Republican Senator, Trump Supporter Says Trump’s Tweets Make Him Cringe

Oklahoma Senator James Inhofe criticized President Donald Trump’s Twitter habit on Thursday, The Hill reported. 

"I have to admit—confession’s good for the soul—every time I hear that a tweet is coming out, I cringe a little," Inhofe, the chairman of the Senate Armed Services Committee, said while speaking at the National Defense University. "Wouldn’t it be kind of nice if he had someone to bounce those off, changing the wording maybe a little bit? But how else can he circumvent a media that hates him?"

The admission was unusual for Inhofe, a staunch supporter of the president who has voted in line with Trump's policy positions 94.9 percent of the time, according to FiveThirtyEight.

Inhofe also praised Trump in the address. He told the audience, which featured military officers from foreign countries, that the president's increase in military funding should be acknowledged.

"Probably some of you in this room are among those who hate Trump," he said. "That’s all right, but you need to recognize what this guy has done."

Many Democrats have blasted Trump's tweets. Republicans have generally focused rebukes only on select messages they regard as unsavory. Some conservatives recently criticized a racist campaign advertisement that stoked fear of immigrants that the president tweeted before the midterm elections. 

Trump has successfully waged a campaign to frame immigration as a crisis—by stoking the worst instincts of his followers, and prompting his detractors to emphasize his arguments by angrily and repeatedly refuting them.

The post featured video footage of Luis Bracamontes, a man convicted of killing two sheriff's deputies in 2014. The ad, posted as the president tweeted about the thousands of migrants walking from Central America toward to seek asylum in the U.S., tied Democrats to Bracamontes' murders.

"Democrats let him into our country," the ad said. "Democrats let him stay."

Bracamontes entered the country illegally when both Bill Clinton and George W. Bush were president, The Marshall Project reported. In 1998, Bracamontes was arrested but released "for reasons unknown."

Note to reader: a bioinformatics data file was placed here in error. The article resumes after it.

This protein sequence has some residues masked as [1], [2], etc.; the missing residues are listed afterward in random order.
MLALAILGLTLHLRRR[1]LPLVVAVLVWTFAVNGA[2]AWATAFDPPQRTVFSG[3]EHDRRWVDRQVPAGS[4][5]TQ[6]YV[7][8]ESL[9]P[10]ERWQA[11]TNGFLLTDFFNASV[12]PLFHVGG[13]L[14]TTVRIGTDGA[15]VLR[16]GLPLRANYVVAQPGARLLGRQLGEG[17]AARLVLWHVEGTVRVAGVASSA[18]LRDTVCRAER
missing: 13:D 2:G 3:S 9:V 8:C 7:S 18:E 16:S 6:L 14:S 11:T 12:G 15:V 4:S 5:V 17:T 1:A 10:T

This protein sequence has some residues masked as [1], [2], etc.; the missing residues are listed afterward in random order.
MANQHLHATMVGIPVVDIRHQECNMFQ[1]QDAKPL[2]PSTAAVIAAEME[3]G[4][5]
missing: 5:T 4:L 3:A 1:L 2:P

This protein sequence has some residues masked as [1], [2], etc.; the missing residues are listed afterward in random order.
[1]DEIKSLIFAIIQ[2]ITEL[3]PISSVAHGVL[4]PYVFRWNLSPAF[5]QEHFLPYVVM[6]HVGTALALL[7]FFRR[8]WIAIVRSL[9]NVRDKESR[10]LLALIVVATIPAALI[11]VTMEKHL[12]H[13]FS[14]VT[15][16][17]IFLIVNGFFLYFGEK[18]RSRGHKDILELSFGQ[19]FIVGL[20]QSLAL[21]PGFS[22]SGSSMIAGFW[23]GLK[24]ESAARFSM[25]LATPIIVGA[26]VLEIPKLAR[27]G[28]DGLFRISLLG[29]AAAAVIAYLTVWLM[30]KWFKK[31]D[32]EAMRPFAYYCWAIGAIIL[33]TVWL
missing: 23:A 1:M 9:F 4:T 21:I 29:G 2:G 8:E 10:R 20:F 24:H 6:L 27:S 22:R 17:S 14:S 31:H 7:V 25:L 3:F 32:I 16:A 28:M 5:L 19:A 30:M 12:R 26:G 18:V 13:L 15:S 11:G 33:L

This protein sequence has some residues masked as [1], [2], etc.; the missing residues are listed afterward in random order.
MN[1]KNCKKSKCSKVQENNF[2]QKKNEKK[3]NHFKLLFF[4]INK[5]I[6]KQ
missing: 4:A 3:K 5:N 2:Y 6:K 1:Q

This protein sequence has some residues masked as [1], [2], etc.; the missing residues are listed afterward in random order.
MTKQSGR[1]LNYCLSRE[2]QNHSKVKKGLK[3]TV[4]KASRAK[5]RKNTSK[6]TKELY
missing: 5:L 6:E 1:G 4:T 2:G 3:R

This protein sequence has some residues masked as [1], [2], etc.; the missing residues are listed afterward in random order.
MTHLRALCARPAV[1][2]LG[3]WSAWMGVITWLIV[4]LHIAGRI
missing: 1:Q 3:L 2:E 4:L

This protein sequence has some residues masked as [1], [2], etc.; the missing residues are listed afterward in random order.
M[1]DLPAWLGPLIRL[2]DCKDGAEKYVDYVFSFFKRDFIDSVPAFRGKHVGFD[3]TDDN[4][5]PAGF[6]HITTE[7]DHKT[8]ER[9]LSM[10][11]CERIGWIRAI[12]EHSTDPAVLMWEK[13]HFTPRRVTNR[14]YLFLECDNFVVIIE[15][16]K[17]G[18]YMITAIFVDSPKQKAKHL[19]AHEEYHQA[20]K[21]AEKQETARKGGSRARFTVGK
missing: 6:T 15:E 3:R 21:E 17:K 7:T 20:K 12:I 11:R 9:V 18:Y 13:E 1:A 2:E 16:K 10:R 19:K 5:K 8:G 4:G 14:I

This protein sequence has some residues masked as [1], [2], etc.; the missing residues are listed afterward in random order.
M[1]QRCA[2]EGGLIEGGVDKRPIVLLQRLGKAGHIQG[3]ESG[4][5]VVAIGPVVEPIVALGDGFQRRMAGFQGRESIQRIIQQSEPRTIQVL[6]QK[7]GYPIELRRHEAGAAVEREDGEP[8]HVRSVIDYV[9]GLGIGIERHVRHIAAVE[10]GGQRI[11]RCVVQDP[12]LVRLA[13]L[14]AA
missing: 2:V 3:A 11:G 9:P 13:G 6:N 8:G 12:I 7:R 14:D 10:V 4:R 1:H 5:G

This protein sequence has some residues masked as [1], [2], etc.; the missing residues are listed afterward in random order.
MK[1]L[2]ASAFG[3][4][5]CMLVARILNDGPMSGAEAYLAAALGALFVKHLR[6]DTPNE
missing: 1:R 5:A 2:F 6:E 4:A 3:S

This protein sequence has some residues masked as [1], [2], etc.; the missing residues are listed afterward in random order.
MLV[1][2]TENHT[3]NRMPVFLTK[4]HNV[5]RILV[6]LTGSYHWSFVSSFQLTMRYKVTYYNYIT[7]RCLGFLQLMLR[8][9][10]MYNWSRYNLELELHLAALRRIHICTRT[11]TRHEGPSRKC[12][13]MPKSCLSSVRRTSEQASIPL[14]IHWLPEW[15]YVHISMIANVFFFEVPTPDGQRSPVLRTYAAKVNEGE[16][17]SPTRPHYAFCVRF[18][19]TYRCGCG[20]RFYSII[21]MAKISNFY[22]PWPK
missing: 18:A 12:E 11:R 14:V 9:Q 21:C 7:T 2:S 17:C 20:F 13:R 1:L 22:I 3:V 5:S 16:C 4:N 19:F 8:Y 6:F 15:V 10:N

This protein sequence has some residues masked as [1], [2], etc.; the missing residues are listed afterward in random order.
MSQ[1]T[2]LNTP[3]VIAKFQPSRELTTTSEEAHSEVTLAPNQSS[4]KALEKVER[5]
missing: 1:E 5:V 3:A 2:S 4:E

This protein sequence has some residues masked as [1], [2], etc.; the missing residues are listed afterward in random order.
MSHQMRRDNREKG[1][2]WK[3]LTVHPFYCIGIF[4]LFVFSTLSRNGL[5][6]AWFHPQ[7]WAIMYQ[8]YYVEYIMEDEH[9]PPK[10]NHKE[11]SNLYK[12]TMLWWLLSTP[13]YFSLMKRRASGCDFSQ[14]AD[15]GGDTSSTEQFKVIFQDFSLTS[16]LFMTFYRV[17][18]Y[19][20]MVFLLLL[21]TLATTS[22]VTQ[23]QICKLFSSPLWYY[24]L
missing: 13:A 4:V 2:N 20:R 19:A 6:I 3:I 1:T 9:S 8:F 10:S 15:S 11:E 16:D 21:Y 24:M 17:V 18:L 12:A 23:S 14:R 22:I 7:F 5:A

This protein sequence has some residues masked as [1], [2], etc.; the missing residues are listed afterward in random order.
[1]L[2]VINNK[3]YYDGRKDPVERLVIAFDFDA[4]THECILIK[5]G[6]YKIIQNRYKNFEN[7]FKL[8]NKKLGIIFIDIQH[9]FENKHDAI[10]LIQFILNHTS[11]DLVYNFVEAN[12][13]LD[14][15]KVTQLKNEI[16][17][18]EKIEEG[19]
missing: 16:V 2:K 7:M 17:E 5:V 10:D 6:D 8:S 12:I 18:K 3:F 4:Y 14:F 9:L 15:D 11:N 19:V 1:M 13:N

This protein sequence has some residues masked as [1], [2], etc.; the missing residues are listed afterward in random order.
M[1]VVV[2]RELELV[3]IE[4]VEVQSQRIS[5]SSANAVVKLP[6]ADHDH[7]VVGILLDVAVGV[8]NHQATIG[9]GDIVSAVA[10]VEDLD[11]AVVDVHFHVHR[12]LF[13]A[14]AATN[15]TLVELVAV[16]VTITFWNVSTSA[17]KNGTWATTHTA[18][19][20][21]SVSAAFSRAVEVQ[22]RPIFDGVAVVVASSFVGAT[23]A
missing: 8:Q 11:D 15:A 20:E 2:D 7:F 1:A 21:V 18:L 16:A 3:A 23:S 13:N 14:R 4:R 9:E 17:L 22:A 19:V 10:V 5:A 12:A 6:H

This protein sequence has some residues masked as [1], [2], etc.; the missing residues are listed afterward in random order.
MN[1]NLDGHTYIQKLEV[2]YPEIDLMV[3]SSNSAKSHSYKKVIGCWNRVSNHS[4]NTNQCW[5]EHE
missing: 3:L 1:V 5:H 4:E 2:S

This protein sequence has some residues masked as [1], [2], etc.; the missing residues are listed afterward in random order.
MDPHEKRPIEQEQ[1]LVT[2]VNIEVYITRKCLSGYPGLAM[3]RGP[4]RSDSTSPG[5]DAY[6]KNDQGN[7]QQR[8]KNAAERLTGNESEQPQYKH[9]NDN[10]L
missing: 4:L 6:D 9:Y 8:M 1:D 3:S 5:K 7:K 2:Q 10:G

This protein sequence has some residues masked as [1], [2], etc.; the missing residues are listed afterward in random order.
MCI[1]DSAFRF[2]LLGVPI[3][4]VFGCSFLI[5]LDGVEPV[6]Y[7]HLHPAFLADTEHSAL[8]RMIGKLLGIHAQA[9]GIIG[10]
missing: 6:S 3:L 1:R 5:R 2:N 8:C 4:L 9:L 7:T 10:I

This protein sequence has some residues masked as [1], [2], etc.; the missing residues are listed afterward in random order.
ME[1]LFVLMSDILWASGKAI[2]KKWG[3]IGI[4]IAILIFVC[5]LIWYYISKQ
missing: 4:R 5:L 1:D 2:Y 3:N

Hard-line anti-immigration advocate Joe Arpaio, a Republican and Trump supporter, was sheriff of Maricopa County, which released Bracamontes. The ad did not include this information.

Republicans also balked at the president's June 2017 Twitter attack on Morning Joe host Mika Brzezinski. The president called her "Crazy Mika" and said she was "bleeding badly from a face-lift" when she visited his Palm Beach resort.

GettyImages-1069396534 President Donald Trump gives a thumbs-up as he speaks to the press as he walks to Marine One, in Washington D.C., on December 7. Oklahoma Senator James Inhofe criticized President Donald Trump’s Twitter habit on Thursday. SAUL LOEB/AFP/Getty Images

The majority of Americans said that Trump's use of Twitter is hurting his presidency, according to a Washington Post/ABC News poll from January. While 21 percent of Republican voters said the president's tweets were helping the president, 43 percent said his Twitter habit was hurting him.

Press Secretary Sarah Huckabee Sanders has praised Trump's use of Twitter to directly communicate with the public. 

"For the people to hear directly from their president, no matter what format that is in—whether it's through social-media platforms, whether it's through speeches, whether it's through interviews—that's always a positive," she said last year.

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